The ambassador would represent the U.S. at the Arctic Council and serve as chair during the United States’ next term. 

The legislation was introduced as Secretary of State Antony Blinken meets with Arctic Council nations in Iceland for the Arctic Council Ministerial meeting, where Russia will assume the council chair for the next two years. 

U.S. Sen. Lisa Murkowski attended that meeting, saying Friday that it is important “to keep the Arctic as a zone of peace and a place of good cooperation.”

The Arctic Council is an intergovernmental forum for the eight Arctic states: the United States, Canada, Denmark, Finland, Iceland, Norway, Russia and Sweden.

“The United States is an Arctic nation because of Alaska, and it is more important than ever that the United States is well-positioned to maintain security and stability in the region,” Young said. 

“Now more than ever, America needs to formalize its renewed diplomatic focus on the Arctic to engage with our near peer adversaries, including Russia and China, who are jockeying for future strategic advantages in a changing Arctic.”

Sen. Sullivan calls extremism claim ‘irresponsible’

Christine Wormuth told senators on the Armed Services Committee that she will prioritize weapons readiness against cyber threats, if confirmed as Secretary of the Army.

“I am greatly concerned by the threats that we face in the cyber domain,” she said.

The Army is focused on updating weapons and equipment, some of which are decades old, according to Roll Call. Senators emphasized that weapons need to withstand cyber threats.

Wormuth, a former Pentagon policy chief, would be the first woman to lead the largest U.S. military service.

“The Army has not completely modernized itself in over 40 years,” she said.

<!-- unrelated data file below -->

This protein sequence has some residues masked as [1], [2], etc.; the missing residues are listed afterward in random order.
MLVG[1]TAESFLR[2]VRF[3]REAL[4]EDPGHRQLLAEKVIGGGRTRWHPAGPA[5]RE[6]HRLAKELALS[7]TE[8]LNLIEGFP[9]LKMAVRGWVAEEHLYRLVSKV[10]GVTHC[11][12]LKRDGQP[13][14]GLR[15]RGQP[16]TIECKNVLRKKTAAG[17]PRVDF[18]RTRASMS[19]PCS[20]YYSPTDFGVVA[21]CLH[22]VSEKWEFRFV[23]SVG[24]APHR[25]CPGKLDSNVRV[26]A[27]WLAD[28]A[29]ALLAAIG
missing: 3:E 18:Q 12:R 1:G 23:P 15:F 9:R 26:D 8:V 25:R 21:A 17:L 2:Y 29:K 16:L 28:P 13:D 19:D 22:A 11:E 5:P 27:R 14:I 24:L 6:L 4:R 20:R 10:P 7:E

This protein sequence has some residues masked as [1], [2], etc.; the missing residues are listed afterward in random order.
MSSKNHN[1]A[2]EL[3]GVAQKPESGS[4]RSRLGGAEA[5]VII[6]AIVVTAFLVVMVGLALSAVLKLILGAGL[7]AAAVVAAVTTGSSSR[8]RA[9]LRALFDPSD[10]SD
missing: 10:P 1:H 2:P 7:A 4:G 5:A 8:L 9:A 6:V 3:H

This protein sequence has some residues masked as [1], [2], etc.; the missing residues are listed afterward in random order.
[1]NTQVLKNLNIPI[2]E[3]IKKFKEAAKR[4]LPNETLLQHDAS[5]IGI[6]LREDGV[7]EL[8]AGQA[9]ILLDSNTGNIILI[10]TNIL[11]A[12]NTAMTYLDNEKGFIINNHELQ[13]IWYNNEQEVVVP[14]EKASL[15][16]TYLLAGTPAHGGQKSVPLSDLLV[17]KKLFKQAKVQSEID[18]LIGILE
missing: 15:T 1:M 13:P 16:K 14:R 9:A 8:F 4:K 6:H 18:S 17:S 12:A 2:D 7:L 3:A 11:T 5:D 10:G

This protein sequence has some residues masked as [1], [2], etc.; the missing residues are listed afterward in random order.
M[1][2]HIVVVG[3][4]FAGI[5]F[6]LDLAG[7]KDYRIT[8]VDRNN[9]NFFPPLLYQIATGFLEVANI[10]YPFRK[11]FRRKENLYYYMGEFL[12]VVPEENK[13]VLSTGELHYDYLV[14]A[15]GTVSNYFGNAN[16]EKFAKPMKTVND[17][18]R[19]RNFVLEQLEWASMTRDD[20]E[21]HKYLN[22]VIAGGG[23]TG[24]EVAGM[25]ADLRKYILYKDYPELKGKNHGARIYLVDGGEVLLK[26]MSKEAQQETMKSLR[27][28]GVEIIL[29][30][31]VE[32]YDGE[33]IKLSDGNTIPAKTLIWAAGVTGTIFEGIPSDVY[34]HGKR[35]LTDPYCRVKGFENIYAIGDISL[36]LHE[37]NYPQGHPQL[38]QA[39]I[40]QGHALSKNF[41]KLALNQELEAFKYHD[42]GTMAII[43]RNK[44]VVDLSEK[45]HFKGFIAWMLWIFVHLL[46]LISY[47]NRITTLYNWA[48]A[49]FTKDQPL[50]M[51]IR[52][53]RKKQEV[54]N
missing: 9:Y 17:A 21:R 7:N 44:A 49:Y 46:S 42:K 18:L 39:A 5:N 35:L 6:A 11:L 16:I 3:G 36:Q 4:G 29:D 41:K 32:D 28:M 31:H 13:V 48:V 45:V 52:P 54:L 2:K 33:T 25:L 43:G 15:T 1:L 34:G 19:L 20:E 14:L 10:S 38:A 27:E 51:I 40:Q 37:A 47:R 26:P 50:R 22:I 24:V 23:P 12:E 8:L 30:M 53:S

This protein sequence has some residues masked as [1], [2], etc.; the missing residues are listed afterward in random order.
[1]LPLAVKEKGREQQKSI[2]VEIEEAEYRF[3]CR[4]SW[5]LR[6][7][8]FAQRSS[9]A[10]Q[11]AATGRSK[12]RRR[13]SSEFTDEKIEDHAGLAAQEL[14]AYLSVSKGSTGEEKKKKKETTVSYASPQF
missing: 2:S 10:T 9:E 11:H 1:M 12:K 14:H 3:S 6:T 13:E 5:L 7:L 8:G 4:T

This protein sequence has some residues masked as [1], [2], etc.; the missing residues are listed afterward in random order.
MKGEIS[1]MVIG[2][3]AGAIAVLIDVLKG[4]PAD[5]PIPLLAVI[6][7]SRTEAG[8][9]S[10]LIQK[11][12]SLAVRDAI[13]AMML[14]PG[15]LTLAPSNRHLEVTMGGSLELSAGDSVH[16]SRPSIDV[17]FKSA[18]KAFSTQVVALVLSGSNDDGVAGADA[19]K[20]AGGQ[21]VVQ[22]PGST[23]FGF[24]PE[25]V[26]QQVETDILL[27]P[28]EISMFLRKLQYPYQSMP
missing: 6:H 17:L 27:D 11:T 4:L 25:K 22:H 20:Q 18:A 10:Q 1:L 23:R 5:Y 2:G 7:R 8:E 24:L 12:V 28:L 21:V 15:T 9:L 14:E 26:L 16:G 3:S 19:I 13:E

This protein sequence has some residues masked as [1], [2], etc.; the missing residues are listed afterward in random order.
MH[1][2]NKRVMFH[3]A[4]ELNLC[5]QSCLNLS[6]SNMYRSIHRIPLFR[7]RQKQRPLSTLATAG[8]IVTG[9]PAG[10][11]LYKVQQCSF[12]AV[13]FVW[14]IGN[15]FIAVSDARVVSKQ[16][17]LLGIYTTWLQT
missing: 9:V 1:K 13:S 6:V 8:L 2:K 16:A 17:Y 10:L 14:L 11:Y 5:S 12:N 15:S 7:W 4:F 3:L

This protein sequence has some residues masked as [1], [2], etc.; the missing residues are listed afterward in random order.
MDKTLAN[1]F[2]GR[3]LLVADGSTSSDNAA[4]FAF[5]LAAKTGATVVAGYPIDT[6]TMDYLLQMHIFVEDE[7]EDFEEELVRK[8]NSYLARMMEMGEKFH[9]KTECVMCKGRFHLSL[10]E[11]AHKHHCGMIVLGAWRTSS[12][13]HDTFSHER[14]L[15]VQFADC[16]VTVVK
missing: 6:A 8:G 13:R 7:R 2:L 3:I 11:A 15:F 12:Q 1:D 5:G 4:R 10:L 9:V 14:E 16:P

Sullivan, a colonel in the Marine Corps Reserve and Armed Services Committee member, earlier questioned Wormuth about allegations of extremism in the military. 

“Extremism, racism, of course we don’t want that in the ranks at all,” Sullivan told Wormuth. 

But he said that data is needed to support claims of extremism and racism within the military.

“The vast majority of soldiers are tolerant and inclusive in terms of working with their peers,” Wormuth said in response.

“I do think it would be useful to have additional data,” she said, adding that reports she has seen indicate there are some cases or pockets of racism and institutional barriers to promotion.

“This notion of extremism in the military, which is thrown about as if we know the numbers … I think that’s irresponsible,” Sullivan said.

“I’ve asked the military for data, and I want data before we besmirch the entire military,” Sullivan said. 

Employment data shows year of job loss

March employment data gives a view of Alaska in recovery mode after a year of business closings and slowdowns from Covid-19.

Here’s a look at the numbers, as reported May 20 by Mark Edwards of Northrim Bank writing for  “Alaskanomics.”  

In March 2021, there were 21,900 fewer jobs compared to March 2020, based on Alaska Department of Labor reports.

Leisure and hospitality jobs were down 23% year over year.Oil and gas jobs fell by 36%.Jobs in transportation, warehousing and utilities dropped 10% year over year. Professional and business services declined by 9%. And the only sector to grow year over year? State government.

A 1% increase — or 200 jobs — was attributed to hiring people to conduct contact tracing, as it related to the pandemic.

Edwards noted that Alaska per capita income rose by more than 3%, and housing prices and sales increased.  

“This was only possible because billions of dollars in federal stimulus money reached Alaska and helped support businesses and individuals through the most challenging times,” he said.